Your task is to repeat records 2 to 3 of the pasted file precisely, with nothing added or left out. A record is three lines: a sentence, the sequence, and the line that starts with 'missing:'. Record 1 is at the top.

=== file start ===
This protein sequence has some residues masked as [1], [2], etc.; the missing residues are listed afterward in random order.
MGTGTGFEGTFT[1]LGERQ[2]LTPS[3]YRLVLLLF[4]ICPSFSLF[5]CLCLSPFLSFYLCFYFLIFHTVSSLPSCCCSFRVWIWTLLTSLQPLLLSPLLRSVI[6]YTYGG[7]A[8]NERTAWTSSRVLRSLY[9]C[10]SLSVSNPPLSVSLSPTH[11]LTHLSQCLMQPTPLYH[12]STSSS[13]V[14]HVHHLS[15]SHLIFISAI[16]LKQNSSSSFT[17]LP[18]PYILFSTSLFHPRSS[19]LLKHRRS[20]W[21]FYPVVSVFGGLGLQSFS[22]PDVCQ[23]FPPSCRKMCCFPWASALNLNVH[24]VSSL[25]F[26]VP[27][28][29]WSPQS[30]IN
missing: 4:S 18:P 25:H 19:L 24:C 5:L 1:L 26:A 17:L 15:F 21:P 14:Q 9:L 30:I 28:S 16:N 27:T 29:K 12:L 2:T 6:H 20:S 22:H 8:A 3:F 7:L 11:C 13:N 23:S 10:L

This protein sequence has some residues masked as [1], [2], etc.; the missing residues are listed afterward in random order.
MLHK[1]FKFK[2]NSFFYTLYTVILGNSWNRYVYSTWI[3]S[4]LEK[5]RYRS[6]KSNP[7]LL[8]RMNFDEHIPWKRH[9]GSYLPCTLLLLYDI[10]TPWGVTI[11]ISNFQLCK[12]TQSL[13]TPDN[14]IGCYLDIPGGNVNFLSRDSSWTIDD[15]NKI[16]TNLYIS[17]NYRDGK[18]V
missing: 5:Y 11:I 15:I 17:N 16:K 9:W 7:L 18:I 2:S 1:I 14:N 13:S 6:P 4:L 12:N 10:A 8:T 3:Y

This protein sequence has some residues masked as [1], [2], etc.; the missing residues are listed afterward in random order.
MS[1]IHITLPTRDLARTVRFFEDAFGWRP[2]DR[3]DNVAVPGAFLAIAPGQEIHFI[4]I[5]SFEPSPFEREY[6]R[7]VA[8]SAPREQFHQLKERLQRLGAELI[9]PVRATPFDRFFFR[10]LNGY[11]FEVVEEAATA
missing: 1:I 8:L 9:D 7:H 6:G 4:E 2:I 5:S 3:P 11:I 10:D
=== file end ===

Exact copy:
This protein sequence has some residues masked as [1], [2], etc.; the missing residues are listed afterward in random order.
MLHK[1]FKFK[2]NSFFYTLYTVILGNSWNRYVYSTWI[3]S[4]LEK[5]RYRS[6]KSNP[7]LL[8]RMNFDEHIPWKRH[9]GSYLPCTLLLLYDI[10]TPWGVTI[11]ISNFQLCK[12]TQSL[13]TPDN[14]IGCYLDIPGGNVNFLSRDSSWTIDD[15]NKI[16]TNLYIS[17]NYRDGK[18]V
missing: 5:Y 11:I 15:I 17:N 16:K 9:W 7:L 18:I 2:S 1:I 14:N 13:S 6:P 4:L 12:N 10:A 8:T 3:Y

This protein sequence has some residues masked as [1], [2], etc.; the missing residues are listed afterward in random order.
MS[1]IHITLPTRDLARTVRFFEDAFGWRP[2]DR[3]DNVAVPGAFLAIAPGQEIHFI[4]I[5]SFEPSPFEREY[6]R[7]VA[8]SAPREQFHQLKERLQRLGAELI[9]PVRATPFDRFFFR[10]LNGY[11]FEVVEEAATA
missing: 1:I 8:L 9:D 7:H 6:G 4:E 2:I 5:S 3:P 11:I 10:D